1. My Caddy version (
2. How I run Caddy:
i will start it with task scheduler to run on system boot but for now just running form command line
a. System environment:
Windows Server 2012 r2
caddy reverse-proxy --from test.com --to localhost:1022
c. Service/unit/compose file:
Binary install not docker
d. My complete Caddyfile or JSON config:
3. The problem I’m having:
i have a few problems, but this is what i want to do, i have a web application running on the localhost on port 1022.
I want to redirect users the connect to that address test.com:1022 to a HTTPS address such as https://test.com.
The localhost is using port 80 so cant bind to it, i have tryed to change the default port 80 to an other port using -http-port but have failed.
I can port forward on the public internet facing firewall port 80 and 443 to any port on the localhost.
4. Error messages and/or full log output:
reverse-proxy: loading new config: http app module: start: tcp: listening on :80
: listen tcp :80: bind: An attempt was made to access a socket in a way forbidden by its access permissions.
5. What I already tried:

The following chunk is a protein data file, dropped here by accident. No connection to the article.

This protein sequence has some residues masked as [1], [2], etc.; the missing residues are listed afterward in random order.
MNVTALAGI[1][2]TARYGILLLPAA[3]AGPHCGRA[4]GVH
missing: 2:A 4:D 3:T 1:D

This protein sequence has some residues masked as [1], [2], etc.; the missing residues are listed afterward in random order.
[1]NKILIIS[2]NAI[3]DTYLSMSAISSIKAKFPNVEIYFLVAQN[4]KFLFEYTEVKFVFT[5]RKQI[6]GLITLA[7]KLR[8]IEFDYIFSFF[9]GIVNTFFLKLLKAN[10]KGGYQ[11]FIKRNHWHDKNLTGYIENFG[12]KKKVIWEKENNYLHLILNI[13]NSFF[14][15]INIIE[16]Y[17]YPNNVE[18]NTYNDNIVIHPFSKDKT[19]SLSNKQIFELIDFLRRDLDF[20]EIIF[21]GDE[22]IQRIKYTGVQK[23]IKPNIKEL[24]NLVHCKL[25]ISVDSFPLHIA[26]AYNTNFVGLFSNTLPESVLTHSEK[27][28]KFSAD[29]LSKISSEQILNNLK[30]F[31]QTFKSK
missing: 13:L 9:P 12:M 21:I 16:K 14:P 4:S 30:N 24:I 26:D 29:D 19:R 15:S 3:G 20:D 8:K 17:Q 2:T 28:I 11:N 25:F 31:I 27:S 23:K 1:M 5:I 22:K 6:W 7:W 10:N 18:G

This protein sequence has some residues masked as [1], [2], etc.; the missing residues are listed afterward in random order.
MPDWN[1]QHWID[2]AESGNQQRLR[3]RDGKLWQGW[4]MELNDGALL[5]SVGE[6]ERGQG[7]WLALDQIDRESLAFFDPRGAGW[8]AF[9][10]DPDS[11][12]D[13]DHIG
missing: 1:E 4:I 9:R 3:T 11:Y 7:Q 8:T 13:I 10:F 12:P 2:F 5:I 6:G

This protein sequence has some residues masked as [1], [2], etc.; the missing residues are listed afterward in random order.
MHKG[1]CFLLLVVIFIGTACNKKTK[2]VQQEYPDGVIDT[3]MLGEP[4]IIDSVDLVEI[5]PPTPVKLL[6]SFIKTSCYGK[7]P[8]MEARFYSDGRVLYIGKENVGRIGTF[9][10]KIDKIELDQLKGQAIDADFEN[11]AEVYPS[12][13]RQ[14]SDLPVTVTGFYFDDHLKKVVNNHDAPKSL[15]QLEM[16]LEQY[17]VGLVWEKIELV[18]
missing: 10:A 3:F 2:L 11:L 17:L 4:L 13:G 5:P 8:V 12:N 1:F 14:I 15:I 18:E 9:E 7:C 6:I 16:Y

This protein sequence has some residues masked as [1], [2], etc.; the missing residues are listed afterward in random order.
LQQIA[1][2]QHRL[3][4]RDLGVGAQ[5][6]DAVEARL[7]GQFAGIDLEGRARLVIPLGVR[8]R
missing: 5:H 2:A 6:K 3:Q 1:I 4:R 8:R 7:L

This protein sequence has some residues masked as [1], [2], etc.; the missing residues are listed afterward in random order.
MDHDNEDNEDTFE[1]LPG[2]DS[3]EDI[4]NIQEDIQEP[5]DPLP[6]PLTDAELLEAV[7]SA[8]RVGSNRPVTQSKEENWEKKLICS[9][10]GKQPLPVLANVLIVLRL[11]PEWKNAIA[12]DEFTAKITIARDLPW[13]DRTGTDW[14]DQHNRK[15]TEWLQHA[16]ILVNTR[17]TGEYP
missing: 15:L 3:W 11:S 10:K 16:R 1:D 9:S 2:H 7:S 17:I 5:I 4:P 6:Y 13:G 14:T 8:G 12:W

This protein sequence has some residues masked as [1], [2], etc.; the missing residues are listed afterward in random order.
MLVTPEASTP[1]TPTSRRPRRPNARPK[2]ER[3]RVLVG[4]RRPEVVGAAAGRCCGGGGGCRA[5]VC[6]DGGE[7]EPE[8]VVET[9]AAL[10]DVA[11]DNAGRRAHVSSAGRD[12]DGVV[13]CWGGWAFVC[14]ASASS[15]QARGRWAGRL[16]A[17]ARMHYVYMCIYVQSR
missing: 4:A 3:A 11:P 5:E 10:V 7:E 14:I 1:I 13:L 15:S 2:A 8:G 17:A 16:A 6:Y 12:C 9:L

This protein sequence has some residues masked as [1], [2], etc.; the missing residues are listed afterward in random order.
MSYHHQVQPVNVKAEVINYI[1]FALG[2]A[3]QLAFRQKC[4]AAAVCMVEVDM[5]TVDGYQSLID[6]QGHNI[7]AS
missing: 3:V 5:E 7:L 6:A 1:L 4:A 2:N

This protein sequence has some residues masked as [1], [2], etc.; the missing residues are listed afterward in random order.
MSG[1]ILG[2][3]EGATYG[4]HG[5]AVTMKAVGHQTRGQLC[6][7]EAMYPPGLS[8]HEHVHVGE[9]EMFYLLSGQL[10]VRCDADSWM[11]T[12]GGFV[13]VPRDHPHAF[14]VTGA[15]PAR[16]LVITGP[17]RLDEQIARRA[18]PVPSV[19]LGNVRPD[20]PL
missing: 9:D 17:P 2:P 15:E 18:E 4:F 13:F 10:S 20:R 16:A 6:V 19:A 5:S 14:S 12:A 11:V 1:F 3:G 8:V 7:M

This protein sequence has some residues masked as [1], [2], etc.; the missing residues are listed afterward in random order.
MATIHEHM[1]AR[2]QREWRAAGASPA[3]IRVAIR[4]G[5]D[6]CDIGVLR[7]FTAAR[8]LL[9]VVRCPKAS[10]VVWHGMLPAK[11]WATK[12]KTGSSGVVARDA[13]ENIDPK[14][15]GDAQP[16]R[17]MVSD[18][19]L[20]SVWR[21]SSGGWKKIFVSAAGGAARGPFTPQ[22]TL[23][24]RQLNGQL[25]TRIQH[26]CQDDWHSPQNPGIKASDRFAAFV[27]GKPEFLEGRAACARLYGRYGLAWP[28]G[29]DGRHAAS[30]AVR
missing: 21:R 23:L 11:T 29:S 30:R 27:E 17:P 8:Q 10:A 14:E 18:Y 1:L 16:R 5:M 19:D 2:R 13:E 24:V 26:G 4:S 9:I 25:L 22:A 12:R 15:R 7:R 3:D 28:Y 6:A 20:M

I have tried verious combinations of putting -http-port 4030 in the caddy file and onthe commandline but to no avale, i think i am missing a basic understanding of how to use Caddy but i cant see it for looking.
6. Links to relevant resources:
Hi @SimonWHIll, welcome to the Caddy community.
Have a look at this for an example:
# Global options (https://caddyserver.com/docs/caddyfile/options)
# Set the HTTP and HTTPS port manually
# These options are primarily designed
# for use cases where public facing
# ports are forwarded to non-standard
# ports on the Caddy host.
That should be all you need.
Forward 80 and 443 on your router to 8080 and 8443 on your Caddy host, then connect to
example.com, which should redirect you to
https://example.com, and then proxy to your
that is exactly what I wanted, what is the correwct way to get this to run at windows startup?
I don’t think there’s an officially recommended method.
Using the Task Scheduler is probably the simplest way to go, though.
I’m a fan of the Non-Sucking Service Manager myself. (Those guys could use Caddy!)
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